Toronto

Celebrated chef Masaharu Morimoto on a mission to figure out Toronto diners

Masaharu Morimoto has conquered Iron Chef America numerous times but a greater challenge, he says, may be opening a restaurant in Toronto.

Celebrated chef at Taste of Toronto to learn about city's dining scene

Iron Chef in Toronto

Toronto

6 years ago
1:45
Iron Chef veteran Masaharu Morimoto visits the Taste of Toronto festival 1:45

Masaharu Morimoto has conquered Iron Chef America numerous times but a greater challenge, he says, may be opening a restaurant in Toronto.

That's why, Morimoto says, he's at the Taste of Toronto festival this weekend; to figure out what Torontonians like to eat.

"Toronto market is a tough market," said the chef from Hiroshima, Japan. "This is a big challenge for me."

His restaurant is slated to open in April 2016.

So far, he doesn't know much about the city's restaurant scene. "Of course I love the Chinatown here," he says when asked what he knows about Toronto. He also mentioned his friend and prominent Toronto restaurateur Susur Lee, a former Iron Chef contestant.

But other than that, the city is a blank slate for the famous chef.

Morimoto is a trained sushi chef as well as in the Japanese haute cuisine called Kaiseki. He had a popular restaurant in Hiroshima in the 1980s when he quit to tour the United States.

He picked up on several American culinary traditions and pioneered a unique style of fusion cooking, and an even more unique way of presenting his dishes. Several of his famed plates include an entire fish, off which the diner eats.

Morimoto says his cooking became popular for the same reason the television show Iron Chef America became popular: "People like to eat, that's why."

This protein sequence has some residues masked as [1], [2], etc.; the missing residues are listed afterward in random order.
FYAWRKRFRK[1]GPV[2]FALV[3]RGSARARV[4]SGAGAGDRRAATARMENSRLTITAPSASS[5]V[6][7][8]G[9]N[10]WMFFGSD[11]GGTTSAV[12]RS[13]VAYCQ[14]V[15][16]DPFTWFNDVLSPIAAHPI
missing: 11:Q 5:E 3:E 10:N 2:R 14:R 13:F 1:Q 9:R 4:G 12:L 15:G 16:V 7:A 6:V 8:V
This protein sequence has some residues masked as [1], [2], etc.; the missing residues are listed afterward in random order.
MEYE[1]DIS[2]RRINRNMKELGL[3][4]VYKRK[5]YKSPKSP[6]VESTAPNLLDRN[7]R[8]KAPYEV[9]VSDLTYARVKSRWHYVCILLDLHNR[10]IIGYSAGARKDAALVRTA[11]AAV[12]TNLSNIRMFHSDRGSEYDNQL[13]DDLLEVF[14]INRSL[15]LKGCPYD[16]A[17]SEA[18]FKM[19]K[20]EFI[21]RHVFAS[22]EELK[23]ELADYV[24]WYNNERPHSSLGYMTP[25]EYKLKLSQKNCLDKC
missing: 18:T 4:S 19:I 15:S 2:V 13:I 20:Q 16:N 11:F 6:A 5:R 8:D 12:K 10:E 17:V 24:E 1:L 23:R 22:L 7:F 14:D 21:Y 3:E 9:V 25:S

He says coming to Toronto is a good way to introduce his concept of cooking to more people.

"My philosophy or cooking style is that I have no rules," he explains. "Well, I have one rule...no rules is my only rule!"

His critically adored restaurants, currently in New York City, Napa, Mumbai, Philadelphia and other select locations, are Japanese cooking styles blended with local fare. He says he is open to including Canadian dishes, like poutine, on his Toronto menu. "If you like it, I will include it," he says with a smile.

Taste of Toronto is in its second year of celebrating local restaurants.

Meghan O'Hanlon, event director for Taste of Toronto, says this year will include "a smorgasbord of all kinds of things to try," from tastings of wine, cheese, olive oil and maple syrup, to cooking classes, demonstrations and chef Q and A's.

In all, 100 vendors are participating in the food festival, which begins July 2 and goes till July 5 at Fort York in Toronto.

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